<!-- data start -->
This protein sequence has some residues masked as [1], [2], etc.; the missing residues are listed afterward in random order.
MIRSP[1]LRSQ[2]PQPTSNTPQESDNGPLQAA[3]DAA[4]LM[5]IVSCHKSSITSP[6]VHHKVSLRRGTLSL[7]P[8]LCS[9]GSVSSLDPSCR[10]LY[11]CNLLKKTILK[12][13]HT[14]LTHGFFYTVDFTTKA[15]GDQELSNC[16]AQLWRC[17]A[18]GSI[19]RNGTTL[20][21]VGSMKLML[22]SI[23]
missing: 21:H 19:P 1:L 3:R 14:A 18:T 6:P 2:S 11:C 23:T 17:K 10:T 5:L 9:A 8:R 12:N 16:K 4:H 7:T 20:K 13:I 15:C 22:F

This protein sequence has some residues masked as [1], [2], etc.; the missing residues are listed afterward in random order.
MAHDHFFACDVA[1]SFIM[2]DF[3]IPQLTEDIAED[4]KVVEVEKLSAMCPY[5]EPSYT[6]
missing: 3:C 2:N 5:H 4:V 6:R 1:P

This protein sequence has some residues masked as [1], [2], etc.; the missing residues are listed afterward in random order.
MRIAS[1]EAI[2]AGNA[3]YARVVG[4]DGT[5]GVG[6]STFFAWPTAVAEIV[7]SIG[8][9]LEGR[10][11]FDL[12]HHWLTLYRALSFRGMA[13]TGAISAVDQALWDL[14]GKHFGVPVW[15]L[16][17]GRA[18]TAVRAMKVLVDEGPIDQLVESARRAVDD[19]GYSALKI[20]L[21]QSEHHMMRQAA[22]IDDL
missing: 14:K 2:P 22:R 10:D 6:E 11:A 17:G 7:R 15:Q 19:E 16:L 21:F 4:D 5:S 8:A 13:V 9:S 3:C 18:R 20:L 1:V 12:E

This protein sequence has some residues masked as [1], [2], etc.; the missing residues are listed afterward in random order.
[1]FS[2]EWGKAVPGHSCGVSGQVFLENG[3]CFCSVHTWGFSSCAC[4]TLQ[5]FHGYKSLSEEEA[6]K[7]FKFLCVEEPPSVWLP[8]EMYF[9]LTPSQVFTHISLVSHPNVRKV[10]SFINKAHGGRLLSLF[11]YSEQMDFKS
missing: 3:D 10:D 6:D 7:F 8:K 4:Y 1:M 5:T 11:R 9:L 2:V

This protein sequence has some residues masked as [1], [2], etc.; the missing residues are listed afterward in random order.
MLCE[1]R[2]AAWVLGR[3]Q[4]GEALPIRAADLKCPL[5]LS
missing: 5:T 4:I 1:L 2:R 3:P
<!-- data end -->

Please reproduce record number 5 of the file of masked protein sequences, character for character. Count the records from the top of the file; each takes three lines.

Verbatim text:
This protein sequence has some residues masked as [1], [2], etc.; the missing residues are listed afterward in random order.
MLCE[1]R[2]AAWVLGR[3]Q[4]GEALPIRAADLKCPL[5]LS
missing: 5:T 4:I 1:L 2:R 3:P